“IT’S A PAIN!” Use Evidence to Address Pain Management Myths

A new threat has emerged in evidence-based management of pain control.  Fear.

Evidence-based practice for pain control has 3 elements:  BEST available evidence + Clinical judgment + Patient/care partner values and preferences.

In the concern over opioid abuse by some patients & professionals, some federal agencies and nonprofits are suggesting that The Joint Commission (TJC) is inadvertently at fault (http://hosted.ap.org/dynamic/stories/U/US_PAINKILLERS_PAIN_MEASURES?SITE=AP&SECTION=HOME&TEMPLATE=DEFAULT).  HCAHPS questions are also under suspicion.

Pain fistWhile I am not an apologist either for TJC or HCAHPS, my fear is that the government/involved nonprofit fears ignore the data: pain relief is still inadequate for some patients, professionals often under-medicate or don’t believe patients, and some patients have pain crises.  Limiting opioids only to certain diagnoses undercuts evidence-based care.

As a professional RN, you need to check out the best available evidence yourself, use your judgment, and Question1practice pain assessment & management safely. We knowIdea2 that asking patients about suicidal intent does not cause them to commit suicide.  Does asking patients about pain cause them to have it or to treat pain they don’t have?  Hmmm…..

Here are the current TJC standards:  1) The hospital educates all licensed independent practitioners on assessing and managing pain. 2) The hospital respects the patient’s right to pain management. 3) The hospital assesses and manages the patient’s pain.”

Check out this link for truth about the following 5 myths identified by TJC about their standards:  http://www.jointcommission.org/joint_commission_statement_on_pain_management/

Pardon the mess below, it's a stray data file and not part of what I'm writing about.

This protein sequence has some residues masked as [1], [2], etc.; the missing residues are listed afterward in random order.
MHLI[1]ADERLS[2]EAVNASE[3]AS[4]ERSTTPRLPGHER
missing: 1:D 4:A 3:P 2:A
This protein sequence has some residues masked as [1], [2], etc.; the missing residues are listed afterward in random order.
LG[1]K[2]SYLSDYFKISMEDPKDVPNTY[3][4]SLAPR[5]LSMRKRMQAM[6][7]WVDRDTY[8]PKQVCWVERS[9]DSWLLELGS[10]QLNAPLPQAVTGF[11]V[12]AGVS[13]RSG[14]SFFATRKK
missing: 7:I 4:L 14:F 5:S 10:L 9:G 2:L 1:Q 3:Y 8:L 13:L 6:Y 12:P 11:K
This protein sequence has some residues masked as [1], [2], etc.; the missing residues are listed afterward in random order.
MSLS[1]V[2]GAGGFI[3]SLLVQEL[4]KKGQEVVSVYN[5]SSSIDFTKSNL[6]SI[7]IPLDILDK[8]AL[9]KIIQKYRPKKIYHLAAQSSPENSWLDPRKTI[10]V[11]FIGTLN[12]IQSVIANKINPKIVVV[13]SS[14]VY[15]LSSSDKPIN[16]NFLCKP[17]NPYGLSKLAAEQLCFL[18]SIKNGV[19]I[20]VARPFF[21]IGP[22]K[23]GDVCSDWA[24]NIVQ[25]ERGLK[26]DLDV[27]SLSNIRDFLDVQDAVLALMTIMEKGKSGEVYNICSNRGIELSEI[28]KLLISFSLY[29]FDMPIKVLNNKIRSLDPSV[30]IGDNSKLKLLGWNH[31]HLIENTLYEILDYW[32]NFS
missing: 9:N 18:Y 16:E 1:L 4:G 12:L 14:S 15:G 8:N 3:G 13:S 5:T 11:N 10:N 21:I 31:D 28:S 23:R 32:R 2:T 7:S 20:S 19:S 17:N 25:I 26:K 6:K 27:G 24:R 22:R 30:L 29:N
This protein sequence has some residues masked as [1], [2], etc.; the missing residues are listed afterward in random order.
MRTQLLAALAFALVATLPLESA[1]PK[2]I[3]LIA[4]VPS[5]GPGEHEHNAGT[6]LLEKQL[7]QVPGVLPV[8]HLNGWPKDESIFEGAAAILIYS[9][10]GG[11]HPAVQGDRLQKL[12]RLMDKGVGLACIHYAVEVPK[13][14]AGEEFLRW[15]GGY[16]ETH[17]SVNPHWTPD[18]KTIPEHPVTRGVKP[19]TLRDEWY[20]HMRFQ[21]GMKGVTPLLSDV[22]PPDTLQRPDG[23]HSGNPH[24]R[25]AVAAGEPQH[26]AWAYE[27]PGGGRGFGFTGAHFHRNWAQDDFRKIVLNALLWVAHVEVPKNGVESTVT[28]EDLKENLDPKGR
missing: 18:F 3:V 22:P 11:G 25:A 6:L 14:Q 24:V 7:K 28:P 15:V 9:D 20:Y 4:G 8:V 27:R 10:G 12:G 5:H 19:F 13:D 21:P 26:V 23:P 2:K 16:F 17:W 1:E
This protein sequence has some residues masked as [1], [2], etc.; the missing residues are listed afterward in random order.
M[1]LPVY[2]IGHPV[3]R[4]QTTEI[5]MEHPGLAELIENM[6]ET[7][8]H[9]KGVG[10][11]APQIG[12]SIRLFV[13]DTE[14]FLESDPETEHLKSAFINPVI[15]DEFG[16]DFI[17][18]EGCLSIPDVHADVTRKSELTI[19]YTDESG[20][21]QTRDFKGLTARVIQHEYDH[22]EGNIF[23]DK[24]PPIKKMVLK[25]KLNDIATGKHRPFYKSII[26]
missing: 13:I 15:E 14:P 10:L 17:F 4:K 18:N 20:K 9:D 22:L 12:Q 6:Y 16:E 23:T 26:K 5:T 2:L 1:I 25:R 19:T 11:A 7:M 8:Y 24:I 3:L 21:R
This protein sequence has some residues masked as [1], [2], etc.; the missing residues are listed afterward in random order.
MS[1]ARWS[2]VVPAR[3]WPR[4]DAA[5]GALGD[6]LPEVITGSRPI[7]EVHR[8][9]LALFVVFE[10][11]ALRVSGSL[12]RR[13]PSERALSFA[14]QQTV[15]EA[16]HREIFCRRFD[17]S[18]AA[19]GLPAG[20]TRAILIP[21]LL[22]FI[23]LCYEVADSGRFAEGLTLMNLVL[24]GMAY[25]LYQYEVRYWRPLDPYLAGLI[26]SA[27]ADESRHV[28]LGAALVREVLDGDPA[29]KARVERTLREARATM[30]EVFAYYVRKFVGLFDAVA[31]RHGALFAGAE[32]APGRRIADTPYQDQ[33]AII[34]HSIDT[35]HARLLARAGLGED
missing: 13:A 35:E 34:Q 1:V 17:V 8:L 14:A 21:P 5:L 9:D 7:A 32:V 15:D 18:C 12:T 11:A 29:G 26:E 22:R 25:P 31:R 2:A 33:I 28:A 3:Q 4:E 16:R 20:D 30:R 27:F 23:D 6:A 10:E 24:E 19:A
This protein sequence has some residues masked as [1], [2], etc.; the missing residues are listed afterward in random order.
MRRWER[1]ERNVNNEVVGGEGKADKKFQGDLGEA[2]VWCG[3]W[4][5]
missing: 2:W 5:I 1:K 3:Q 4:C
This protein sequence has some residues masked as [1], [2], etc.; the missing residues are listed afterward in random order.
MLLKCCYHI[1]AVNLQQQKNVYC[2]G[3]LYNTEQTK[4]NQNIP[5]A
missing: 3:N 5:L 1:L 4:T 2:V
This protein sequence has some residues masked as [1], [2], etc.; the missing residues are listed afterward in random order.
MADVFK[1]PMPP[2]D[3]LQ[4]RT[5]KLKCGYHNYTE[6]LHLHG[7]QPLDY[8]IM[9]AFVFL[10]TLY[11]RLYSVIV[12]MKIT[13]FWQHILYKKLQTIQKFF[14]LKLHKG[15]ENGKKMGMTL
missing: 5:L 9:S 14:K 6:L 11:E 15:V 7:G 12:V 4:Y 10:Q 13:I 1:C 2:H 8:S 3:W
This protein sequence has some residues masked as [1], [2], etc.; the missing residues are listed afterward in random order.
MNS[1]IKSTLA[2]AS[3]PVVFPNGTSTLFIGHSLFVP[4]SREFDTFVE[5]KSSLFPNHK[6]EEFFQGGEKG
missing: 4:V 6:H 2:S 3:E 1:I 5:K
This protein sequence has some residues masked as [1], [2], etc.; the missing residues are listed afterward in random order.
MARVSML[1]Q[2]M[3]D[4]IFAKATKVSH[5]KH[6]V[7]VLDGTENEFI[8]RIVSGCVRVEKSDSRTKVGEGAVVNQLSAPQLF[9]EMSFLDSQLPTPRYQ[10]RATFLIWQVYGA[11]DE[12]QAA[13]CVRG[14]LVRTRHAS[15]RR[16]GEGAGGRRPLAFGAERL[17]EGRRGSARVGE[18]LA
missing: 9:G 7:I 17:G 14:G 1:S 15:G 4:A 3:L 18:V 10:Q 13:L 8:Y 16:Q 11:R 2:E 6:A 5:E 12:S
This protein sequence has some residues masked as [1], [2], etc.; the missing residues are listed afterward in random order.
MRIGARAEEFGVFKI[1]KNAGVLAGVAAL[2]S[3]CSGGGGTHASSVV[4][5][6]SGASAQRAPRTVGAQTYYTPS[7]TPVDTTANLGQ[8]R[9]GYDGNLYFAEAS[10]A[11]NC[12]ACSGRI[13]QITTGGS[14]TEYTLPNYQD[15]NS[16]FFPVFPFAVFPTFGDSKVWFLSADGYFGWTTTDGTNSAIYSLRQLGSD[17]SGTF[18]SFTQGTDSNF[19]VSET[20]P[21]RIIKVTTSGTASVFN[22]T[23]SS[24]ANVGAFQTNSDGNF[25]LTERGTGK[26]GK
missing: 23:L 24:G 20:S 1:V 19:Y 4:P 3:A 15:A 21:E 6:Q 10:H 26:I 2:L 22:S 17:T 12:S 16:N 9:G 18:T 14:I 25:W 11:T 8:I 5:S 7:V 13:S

• Myth#1: The Joint Commission endorses pain as a vital sign…. Vital sign
  • Myth #2: The Joint Commission requires pain assessment for all patients….
  • Myth #3: The Joint Commission requires that pain be treated until the pain score reaches zero….
  • #4: The Joint Commission standards push doctors to prescribe opioids.
  • OxycodoneMyth #5: The Joint Commission pain standards caused a sharp rise in opioid prescriptions. This claim is completely contradicted by data from the National Institute on Drug Abuse.”…  [Source=TJC link above]

Of course, RNs & the health team can always do things better, and the above concerns Hypothesissuggest that we might need new studies. I hope only that we won’t jump on the fear bandwagon.   Keep practice EVIDENCE BASED, listen to patient/carepartner preferences & values, & use your judgment.  

CRITICAL THINKING:  How do you assess patient pain?  How could you improve?  How do you apply TJC standards in your setting?

FOR MORE INFORMATION: Do you know what the TJC pain standards are?  Check out the 5 myth link above.

 

 

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One thought on ““IT’S A PAIN!” Use Evidence to Address Pain Management Myths”

  1. Veterans Endure Higher Pain Severity than Nonveterans
    National Center for Complementary and Integrative Health
    American veterans experience higher prevalence of pain and more severe pain than nonveterans, with young and middle-aged veterans suffering the most, according to a new analysis of the National Health Interview Survey (NHIS) by the lead epidemiologist at the National Center for Complementary and Integrative Health (NCCIH) at the National Institutes of Health. This survey provides the first national estimate of severe pain associated with painful health conditions in veterans and nonveterans and underscores the importance of sustaining efforts to monitor and manage pain among veterans.http://blog.aapainmanage.org/veterans-in-pain/

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